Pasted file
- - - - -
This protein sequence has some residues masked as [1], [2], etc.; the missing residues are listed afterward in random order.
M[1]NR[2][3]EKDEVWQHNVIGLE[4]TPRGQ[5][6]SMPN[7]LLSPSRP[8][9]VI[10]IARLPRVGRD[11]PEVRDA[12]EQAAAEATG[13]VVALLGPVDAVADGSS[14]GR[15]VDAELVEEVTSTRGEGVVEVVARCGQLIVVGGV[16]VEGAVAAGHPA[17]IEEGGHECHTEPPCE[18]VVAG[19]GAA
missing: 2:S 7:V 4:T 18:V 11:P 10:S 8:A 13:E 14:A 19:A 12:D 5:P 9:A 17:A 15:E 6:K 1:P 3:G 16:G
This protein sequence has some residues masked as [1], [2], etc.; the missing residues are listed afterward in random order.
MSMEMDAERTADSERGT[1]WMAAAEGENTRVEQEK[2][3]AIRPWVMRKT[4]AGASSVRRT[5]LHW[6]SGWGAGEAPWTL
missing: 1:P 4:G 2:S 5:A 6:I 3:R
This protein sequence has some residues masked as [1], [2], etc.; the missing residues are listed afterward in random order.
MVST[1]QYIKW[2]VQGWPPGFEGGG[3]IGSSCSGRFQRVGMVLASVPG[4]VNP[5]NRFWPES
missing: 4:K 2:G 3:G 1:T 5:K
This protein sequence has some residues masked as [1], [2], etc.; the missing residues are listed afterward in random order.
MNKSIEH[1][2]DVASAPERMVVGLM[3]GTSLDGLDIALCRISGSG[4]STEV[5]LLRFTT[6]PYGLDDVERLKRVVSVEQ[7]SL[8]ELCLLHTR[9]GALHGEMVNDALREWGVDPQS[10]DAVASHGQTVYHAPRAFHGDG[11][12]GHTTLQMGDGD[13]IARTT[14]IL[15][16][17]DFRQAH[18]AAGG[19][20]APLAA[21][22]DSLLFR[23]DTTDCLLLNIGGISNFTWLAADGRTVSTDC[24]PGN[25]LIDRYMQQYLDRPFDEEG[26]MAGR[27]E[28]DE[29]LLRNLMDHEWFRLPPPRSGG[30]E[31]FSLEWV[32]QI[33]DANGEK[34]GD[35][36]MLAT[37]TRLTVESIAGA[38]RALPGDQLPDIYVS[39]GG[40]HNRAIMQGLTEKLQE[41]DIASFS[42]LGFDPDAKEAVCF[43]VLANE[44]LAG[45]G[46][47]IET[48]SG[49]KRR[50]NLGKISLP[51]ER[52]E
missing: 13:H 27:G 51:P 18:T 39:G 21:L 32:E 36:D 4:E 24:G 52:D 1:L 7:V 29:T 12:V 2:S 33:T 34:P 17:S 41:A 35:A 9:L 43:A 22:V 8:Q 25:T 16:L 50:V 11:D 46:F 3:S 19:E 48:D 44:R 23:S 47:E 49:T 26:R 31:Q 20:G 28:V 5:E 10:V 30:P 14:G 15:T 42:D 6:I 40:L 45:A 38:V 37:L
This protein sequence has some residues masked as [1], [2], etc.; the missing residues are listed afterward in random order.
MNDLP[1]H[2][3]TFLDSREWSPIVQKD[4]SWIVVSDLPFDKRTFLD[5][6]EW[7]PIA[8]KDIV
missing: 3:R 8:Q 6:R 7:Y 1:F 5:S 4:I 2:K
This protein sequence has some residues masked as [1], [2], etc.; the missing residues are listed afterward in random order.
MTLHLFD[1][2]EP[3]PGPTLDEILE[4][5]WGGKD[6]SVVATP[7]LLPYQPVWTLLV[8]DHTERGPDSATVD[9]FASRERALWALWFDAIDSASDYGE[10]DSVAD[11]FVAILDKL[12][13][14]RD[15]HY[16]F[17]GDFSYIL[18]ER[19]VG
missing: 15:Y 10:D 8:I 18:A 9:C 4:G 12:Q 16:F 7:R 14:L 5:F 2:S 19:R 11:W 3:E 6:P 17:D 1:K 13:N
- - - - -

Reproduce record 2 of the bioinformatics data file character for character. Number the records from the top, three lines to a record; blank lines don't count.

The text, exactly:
This protein sequence has some residues masked as [1], [2], etc.; the missing residues are listed afterward in random order.
MSMEMDAERTADSERGT[1]WMAAAEGENTRVEQEK[2][3]AIRPWVMRKT[4]AGASSVRRT[5]LHW[6]SGWGAGEAPWTL
missing: 1:P 4:G 2:S 5:A 6:I 3:R